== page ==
Avianca Holdings SA announced this Sunday the beginning of the voluntary reorganization procedures under Chapter 11 of the United States Bankruptcy Code.
Avianca and its subsidiaries intend to continue operating their businesses as “debtors in possession” under the jurisdiction of the Bankruptcy Court and in accordance with the applicable provisions of the Bankruptcy Code during the processing of the Chapter 11 process.
As a result of‘s filing for Chapter 11 protection, amounts owed under various debt instruments have automatically accelerated.
Avianca is an airline holding company incorporated in Panama as a result of the combination of Avianca and Taca in February 2010.
The combination of Avianca and Taca was announced and agreed in October 2009 by their respective controlling shareholders who, after obtaining the approval of the antitrust and regulatory authorities, contributed their respective interests in Avianca and Taca to the then new company.
Avianca Holdings S.A. (formerly AviancaTaca Holding S.A.) changed its domicile from the Commonwealth of the Bahamas to Panama and adopted its statutes under Panamanian law on March 2, 2011.
In May 2011, it completed its initial public offering on the Colombian Stock Exchange.
The was organized in 1919 as SCADTA (Colombian-German Air Transport Society) by a group of Colombian and German investors who were pioneers in the navigation of aircraft in Colombia with Junkers F-13 seaplanes.
In the early 1920s, the company was offering international service to Venezuela and the United States.
During World War II, German investors sold their stake to Pan American World Airways, an American corporation.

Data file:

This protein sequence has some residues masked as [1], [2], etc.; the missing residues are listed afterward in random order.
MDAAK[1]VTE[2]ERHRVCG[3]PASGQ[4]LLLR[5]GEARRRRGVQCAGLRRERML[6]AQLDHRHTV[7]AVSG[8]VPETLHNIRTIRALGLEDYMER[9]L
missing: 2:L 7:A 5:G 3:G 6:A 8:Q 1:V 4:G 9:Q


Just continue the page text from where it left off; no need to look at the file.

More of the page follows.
In 1940, Aerovias Nacionales de Colombia S.A., or Avianca, was incorporated in connection with the merger of SCADTA and SACO (Colombian Air Service). In 1977 Avianca acquired SAM S.A., a Medellin-based passenger airline.
Then, in 1981, Avianca built and began operating the Puente Aéreo terminal in Bogotá to service domestic routes in Colombia.
The company then remodeled this terminal in 2006 and enjoyed exclusive rights to use it on national routes in Colombia until May 2018, when Operadora Aeroportuaria Internacional, or OPAIN, provided Avianca with the space necessary for its national and international operations to be integrated under a terminal at El Dorado International Airport.
In 2004, its indirect controlling shareholder, Synergy, acquired Avianca, helping it out of its Chapter 11 reorganization.
In 2005, Avianca changed its name to Aerovías del Continente Americano S.A. Avianca. In 2008 Avianca acquired Tampa Cargo, a leading cargo airline in Colombia, and in 2010 it acquired Avianca Eduador, formerly known as Aerogal, which is currently a direct subsidiary of Avianca Holdings SA, and merged with SAM SA, with Avianca as the surviving entity. .
Taca was organized in Honduras in 1931 as Transportes Aéreos Centroamericanos (TACA).
During the 1930s and 1940s, Taca expanded throughout Central America, including Costa Rica, El Salvador, Guatemala, Nicaragua, and Panama. In the 1950s, operations were consolidated into one airline, Taca International, based in El Salvador.
In 1963, the Kriete family acquired a majority stake in Taca. In the 1990s, Taca began acquiring interests in the flag carriers of each of the other Central American countries.
In 1998, Taca modernized its fleet and redesigned its schedule on a dual hub and radio network, with centers in San Salvador and San José. In 1999, Taca launched Avianca Peru, formerly Transamerican Airlines S.A., and added a hub in Lima, Peru.